I went to a movie some time ago and it was clear within the first 30 minutes that this was going to be a BAD movie. I knew the movie was over two hours. I also knew that I already paid a bunch of money to get into the movie and buy my snacks. So now I'm stuck; do I suck it up and keep watching this crappy movie because I've already paid for it or leave because it's not a good use of my time?
The answer is...leave.
Sunk costs are costs that have occurred in the past, and that we can't recover. Costs do not need to refer to money. Costs could be time we've already spent or energy we've already put forth.
We often makes the mistake of including sunk costs in our analysis of the future. For example, we might say that we've already paid the money for the movie ticket so we have to get our money's worth.
The better way to think about that is we paid for our right to watch the movie in the theater, but we don't have to. Once we pay the money to the theater, it's gone. Our decision now has nothing to do with the cost of admission. Our decision now is a) do I want to waste my time watching a crappy movie, or b) do I want to spend my time doing something I enjoy. In neither "a" nor "b" do we consider what the cost of the ticket was.
College Textbooks: One example that might be familiar is college textbooks. When I was in college I had to go to the bookstore each semester and rummage through the place looking for all the books I needed for my classes. This activity ended up costing me hundreds of dollars. After finals we had the opportunity to sell our books back to the bookstore so they could sell them as used to the next student. Often times they would offer $15 for a book I paid $100 for. My initial response was always something to the tune of, "Are you crazy? That's $85 less than I paid for it!" I was hung up on the sunk cost of $100. The proper way to think about that decision is, "do I want $15 or this book?" What I paid for it is irrelevant.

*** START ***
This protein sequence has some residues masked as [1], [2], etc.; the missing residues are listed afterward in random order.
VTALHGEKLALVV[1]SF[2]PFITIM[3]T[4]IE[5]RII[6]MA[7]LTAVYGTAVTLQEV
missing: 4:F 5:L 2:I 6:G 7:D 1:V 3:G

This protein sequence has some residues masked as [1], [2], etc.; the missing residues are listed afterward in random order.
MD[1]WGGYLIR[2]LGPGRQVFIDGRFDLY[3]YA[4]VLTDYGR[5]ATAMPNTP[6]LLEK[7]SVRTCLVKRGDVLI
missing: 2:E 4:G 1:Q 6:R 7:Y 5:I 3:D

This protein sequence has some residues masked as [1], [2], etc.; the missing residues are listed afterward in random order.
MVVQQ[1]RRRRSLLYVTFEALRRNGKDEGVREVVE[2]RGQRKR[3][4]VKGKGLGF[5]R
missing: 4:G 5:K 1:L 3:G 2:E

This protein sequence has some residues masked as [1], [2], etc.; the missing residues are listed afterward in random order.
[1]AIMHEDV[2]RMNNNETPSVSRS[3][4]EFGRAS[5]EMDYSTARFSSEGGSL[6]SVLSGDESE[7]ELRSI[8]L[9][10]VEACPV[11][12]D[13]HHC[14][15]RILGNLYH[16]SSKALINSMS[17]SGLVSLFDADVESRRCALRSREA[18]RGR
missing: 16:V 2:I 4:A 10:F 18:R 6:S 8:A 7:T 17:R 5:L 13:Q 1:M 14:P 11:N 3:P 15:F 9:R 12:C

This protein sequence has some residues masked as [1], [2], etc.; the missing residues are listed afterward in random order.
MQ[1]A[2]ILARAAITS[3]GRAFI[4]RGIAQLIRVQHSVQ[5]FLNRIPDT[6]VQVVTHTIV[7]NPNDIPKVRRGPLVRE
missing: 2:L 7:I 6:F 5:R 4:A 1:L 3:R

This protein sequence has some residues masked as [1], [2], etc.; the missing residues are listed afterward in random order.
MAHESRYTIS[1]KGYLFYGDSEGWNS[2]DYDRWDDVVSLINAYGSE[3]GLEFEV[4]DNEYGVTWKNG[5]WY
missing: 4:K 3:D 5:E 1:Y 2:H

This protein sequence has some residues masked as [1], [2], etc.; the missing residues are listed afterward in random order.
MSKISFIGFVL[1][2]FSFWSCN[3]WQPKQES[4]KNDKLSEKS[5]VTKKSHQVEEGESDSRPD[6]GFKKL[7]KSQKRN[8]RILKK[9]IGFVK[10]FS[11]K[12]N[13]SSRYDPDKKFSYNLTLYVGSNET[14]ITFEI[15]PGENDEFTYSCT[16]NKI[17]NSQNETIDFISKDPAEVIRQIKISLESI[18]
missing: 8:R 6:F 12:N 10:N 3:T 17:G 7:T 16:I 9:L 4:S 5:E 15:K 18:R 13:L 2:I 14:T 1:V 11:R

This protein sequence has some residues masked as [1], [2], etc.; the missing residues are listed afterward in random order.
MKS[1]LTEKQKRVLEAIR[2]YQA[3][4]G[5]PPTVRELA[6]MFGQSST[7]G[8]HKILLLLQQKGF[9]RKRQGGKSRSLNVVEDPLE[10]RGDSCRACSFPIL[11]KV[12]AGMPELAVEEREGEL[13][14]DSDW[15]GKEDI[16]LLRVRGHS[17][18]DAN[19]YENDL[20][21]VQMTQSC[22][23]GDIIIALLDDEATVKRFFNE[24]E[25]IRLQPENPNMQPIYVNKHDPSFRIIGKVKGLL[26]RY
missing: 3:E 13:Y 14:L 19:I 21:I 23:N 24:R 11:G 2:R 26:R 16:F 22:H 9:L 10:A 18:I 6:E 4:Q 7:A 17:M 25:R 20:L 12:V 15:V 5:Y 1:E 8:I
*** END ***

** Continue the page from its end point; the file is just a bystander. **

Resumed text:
Investments: Another example is some kind of investment, which could be a stock or a rental property. The type of asset doesn't matter. Imagine you purchased an investment for $1,000 two years ago. A couple years later you learn that the value of that investment is $400 and you have to decide whether to sell or keep the investment. It's very tempting to tell ourselves that we need to hold onto it until we break even, because we get hung up on the purchase prices. But the real decision comes down to asking ourselves if that investment is the best use of those dollars. Would be buy that investment again at $400? If we wouldn't buy it at $400, we shouldn't hold it at $400. If we would buy it, we should keep it. It's not a matter of how much of a loss we took; it's a matter of is that the best use of our $400?
Event Tickets: Seth Godin asks us to